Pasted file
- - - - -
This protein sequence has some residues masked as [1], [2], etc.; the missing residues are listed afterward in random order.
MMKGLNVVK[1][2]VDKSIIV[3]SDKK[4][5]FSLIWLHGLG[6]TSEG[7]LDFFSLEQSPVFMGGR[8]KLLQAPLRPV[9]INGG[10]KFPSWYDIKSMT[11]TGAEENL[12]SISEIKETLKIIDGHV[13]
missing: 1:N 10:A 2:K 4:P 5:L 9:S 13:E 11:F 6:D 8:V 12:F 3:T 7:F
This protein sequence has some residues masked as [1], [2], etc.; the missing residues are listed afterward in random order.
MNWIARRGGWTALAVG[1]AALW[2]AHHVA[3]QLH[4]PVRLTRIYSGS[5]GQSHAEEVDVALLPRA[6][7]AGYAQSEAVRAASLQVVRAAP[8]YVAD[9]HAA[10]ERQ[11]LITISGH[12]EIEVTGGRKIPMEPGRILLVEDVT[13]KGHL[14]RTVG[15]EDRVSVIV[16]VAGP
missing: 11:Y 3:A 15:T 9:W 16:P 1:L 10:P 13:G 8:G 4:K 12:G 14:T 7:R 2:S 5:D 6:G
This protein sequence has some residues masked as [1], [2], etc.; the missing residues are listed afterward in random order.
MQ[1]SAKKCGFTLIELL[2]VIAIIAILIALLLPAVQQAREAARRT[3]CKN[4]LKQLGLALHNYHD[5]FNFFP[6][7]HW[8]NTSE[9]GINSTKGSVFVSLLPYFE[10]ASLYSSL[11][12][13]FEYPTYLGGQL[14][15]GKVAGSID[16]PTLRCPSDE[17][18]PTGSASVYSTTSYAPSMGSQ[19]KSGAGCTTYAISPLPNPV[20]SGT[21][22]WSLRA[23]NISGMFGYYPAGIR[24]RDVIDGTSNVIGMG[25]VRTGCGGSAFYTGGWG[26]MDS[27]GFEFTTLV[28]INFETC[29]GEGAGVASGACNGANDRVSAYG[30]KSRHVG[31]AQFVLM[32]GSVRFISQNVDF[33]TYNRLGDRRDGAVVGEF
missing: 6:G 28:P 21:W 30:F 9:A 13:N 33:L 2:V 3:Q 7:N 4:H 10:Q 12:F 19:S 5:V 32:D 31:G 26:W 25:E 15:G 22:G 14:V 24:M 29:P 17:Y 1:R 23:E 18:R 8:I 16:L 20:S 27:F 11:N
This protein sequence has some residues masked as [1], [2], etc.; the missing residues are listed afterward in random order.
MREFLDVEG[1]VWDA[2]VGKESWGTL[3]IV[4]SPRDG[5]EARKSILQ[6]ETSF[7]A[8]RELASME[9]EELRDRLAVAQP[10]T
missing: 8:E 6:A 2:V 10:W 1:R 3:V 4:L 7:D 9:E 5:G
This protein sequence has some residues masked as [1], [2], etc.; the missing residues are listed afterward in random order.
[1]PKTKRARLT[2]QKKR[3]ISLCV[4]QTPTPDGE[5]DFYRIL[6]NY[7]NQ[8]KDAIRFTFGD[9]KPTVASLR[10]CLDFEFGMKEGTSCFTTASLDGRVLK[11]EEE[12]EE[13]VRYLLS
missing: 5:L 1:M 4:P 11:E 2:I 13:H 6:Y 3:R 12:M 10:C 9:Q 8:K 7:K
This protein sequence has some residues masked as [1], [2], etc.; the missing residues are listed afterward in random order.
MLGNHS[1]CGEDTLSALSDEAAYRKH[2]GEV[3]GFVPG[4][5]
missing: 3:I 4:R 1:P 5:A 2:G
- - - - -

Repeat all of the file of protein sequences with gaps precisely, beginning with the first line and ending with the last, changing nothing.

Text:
This protein sequence has some residues masked as [1], [2], etc.; the missing residues are listed afterward in random order.
MMKGLNVVK[1][2]VDKSIIV[3]SDKK[4][5]FSLIWLHGLG[6]TSEG[7]LDFFSLEQSPVFMGGR[8]KLLQAPLRPV[9]INGG[10]KFPSWYDIKSMT[11]TGAEENL[12]SISEIKETLKIIDGHV[13]
missing: 1:N 10:A 2:K 4:P 5:L 9:S 13:E 11:F 6:D 8:V 12:F 3:T 7:F
This protein sequence has some residues masked as [1], [2], etc.; the missing residues are listed afterward in random order.
MNWIARRGGWTALAVG[1]AALW[2]AHHVA[3]QLH[4]PVRLTRIYSGS[5]GQSHAEEVDVALLPRA[6][7]AGYAQSEAVRAASLQVVRAAP[8]YVAD[9]HAA[10]ERQ[11]LITISGH[12]EIEVTGGRKIPMEPGRILLVEDVT[13]KGHL[14]RTVG[15]EDRVSVIV[16]VAGP
missing: 11:Y 3:A 15:T 9:W 16:P 1:L 10:P 13:G 8:G 4:K 12:G 14:T 7:R 2:S 5:D 6:G
This protein sequence has some residues masked as [1], [2], etc.; the missing residues are listed afterward in random order.
MQ[1]SAKKCGFTLIELL[2]VIAIIAILIALLLPAVQQAREAARRT[3]CKN[4]LKQLGLALHNYHD[5]FNFFP[6][7]HW[8]NTSE[9]GINSTKGSVFVSLLPYFE[10]ASLYSSL[11][12][13]FEYPTYLGGQL[14][15]GKVAGSID[16]PTLRCPSDE[17][18]PTGSASVYSTTSYAPSMGSQ[19]KSGAGCTTYAISPLPNPV[20]SGT[21][22]WSLRA[23]NISGMFGYYPAGIR[24]RDVIDGTSNVIGMG[25]VRTGCGGSAFYTGGWG[26]MDS[27]GFEFTTLV[28]INFETC[29]GEGAGVASGACNGANDRVSAYG[30]KSRHVG[31]AQFVLM[32]GSVRFISQNVDF[33]TYNRLGDRRDGAVVGEF
missing: 6:G 28:P 21:W 30:F 9:A 13:N 33:L 2:V 3:Q 7:N 4:H 10:Q 12:F 19:S 5:V 32:D 31:G 26:W 25:E 15:G 22:G 14:V 24:M 29:P 17:Y 1:R 23:E 18:R 8:I 16:L 20:S 27:F 11:N
This protein sequence has some residues masked as [1], [2], etc.; the missing residues are listed afterward in random order.
MREFLDVEG[1]VWDA[2]VGKESWGTL[3]IV[4]SPRDG[5]EARKSILQ[6]ETSF[7]A[8]RELASME[9]EELRDRLAVAQP[10]T
missing: 8:E 6:A 2:V 10:W 1:R 3:V 4:L 7:D 9:E 5:G
This protein sequence has some residues masked as [1], [2], etc.; the missing residues are listed afterward in random order.
[1]PKTKRARLT[2]QKKR[3]ISLCV[4]QTPTPDGE[5]DFYRIL[6]NY[7]NQ[8]KDAIRFTFGD[9]KPTVASLR[10]CLDFEFGMKEGTSCFTTASLDGRVLK[11]EEE[12]EE[13]VRYLLS
missing: 5:L 1:M 4:P 11:E 2:I 13:H 6:Y 3:R 12:M 10:C 9:Q 8:K 7:K
This protein sequence has some residues masked as [1], [2], etc.; the missing residues are listed afterward in random order.
MLGNHS[1]CGEDTLSALSDEAAYRKH[2]GEV[3]GFVPG[4][5]
missing: 3:I 4:R 1:P 5:A 2:G